It's all about the spectrum.
That was the response of AT&T and T-Mobile to the numerous petitions to deny their $39 billion deal last week, which the FCC and Justice are currently vetting.
"One overarching imperative drives this transaction," said the companies in their joint opposition to those petitions to deny. "[G]iving AT&T and T-Mobile USA customers the network capacity they need to enjoy the full promise of the mobile broadband revolution."
The companies pointed to their pledge to deliver next-generation wireless broadband to over 97%--just short of the president's wireless broadband deployment target of 98%--for what they called the "unprecedented" support for the merger.
That includes the support of 17 governors--up two governors in the past few days, the NAACP, the Sierra Club, Yahoo.
Microsoft, and a number of major unions including the Communications Workers of America, the AFL-CIO and the Teamsters.
They spotlighted the union and Silicon Valley support, suggesting those merger bedfellows had not been wooed to any FCC-vetted deal in the past decade and a half. They called that a repudiation of opponents claims that the deal would hurt competition, innovation, and consumers.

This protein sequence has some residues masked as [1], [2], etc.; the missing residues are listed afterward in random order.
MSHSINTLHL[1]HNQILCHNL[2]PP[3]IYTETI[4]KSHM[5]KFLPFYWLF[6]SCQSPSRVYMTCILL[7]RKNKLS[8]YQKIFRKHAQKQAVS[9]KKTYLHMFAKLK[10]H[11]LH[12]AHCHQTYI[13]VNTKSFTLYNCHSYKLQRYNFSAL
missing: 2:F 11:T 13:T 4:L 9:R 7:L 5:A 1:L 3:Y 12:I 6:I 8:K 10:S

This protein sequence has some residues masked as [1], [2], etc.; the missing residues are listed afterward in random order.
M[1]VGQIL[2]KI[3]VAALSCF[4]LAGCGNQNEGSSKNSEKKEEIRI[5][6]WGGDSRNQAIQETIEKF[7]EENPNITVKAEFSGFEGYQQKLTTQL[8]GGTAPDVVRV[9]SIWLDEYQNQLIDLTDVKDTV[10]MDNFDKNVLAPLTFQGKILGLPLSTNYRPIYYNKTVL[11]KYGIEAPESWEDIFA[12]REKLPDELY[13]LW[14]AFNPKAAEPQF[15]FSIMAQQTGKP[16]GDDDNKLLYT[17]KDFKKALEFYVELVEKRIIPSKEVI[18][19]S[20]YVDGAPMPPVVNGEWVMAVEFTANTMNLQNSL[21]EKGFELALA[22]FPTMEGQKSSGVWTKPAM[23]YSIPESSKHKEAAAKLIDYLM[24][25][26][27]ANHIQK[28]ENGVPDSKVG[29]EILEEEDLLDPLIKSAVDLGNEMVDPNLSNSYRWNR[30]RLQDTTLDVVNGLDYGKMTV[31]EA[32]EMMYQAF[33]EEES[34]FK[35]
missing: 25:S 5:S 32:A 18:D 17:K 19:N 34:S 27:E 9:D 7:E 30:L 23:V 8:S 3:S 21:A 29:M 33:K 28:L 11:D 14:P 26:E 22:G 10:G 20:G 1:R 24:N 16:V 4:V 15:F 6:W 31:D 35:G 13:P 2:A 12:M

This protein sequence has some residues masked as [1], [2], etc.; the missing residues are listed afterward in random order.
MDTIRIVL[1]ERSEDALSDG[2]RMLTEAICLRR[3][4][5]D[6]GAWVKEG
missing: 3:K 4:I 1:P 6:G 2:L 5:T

There were a lot of those claims, particularly from Sprint, which said the deal would represent an inexorable regressions to duopoly that would harm consumers, businesses, and competition.
Media Access Project, filing for Consumers Union the Writers Guild of America, West (not every union is on the AT&T-T-Mobile bandwagon) and others, said in their petition to deny that the deal would do "incurable harm" to the mobile wireless market, would increase prices and decrease innovation.
For their part, AT&T and T-Mobile called those points "spin" and essentially dismissed those petitioners as its competitors--principally Sprint--offering up empty and overwrought rhetoric and MAP and company as "the same interest groups that reflexively oppose all significant mergers."
"At bottom, these rivals would simply prefer to compete against a capacity-constrained AT&T and a standalone T-Mobile USA without financial backing from its parent and no clear path to LTE," said AT&T and T-Mobile. "And they seek to prevent the emergence of a more efficient competitor that will offer consumers higher quality services."
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